A little while ago my boss got in touch to see how I was doing. “How’re you feeling?” She asked. “Wistful” I replied. “That’s so terribly British of you.” It’s funny, because I hadn’t really put any thought into my reply, it was genuinely spontaneous, and I don’t think even I realised how true it was until I said it.
Later I confessed to an Italian friend how much I was enjoying the grey day. The drizzle resonated, it felt comfortable. It felt, Shakespearean. I remember writing at university about The Bard’s use of weather to indicate mood or tone, and about how Kurosawa captured this so astonishingly in his Japanese adaptations, I thought about how whilst the better weather in Italy was one of the many (many) reasons for wanting to live here, I had missed the emotionally expressive nature of constant, persistent, gets-you-wet-without-you-realising drizzle. Don’t get me wrong, Verona does “damp” like no other city I’ve experienced, but it is combined with glorious sunshine, and frankly humidity just doesn’t have the gravitas that drizzle does.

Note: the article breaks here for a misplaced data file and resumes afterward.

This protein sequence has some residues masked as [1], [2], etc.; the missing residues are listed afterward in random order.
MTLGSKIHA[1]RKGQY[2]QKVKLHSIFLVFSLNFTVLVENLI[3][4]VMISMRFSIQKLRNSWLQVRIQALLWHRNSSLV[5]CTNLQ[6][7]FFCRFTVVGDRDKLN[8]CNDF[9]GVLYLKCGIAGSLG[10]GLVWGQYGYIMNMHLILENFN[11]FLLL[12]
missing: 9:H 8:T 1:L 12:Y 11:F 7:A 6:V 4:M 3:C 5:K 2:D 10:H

You can settle in with drizzle, you can light a candle and lean in, let it envelope you and justify you lack of motivation after weeks of mooching about the same three rooms. And in Verona you have the best of both worlds, because here when the grey settles in it is often warm enough to open the windows and let that fresh rain smell flood in.
And so, I shall be curled up here with my cup of tea (yes, all right, glass of red wine), huddled under a quilt, cat at my feet, listening to the comforting drip, drip drip and enjoying a wonderful British dose of wistfulness before the sun returns tomorrow.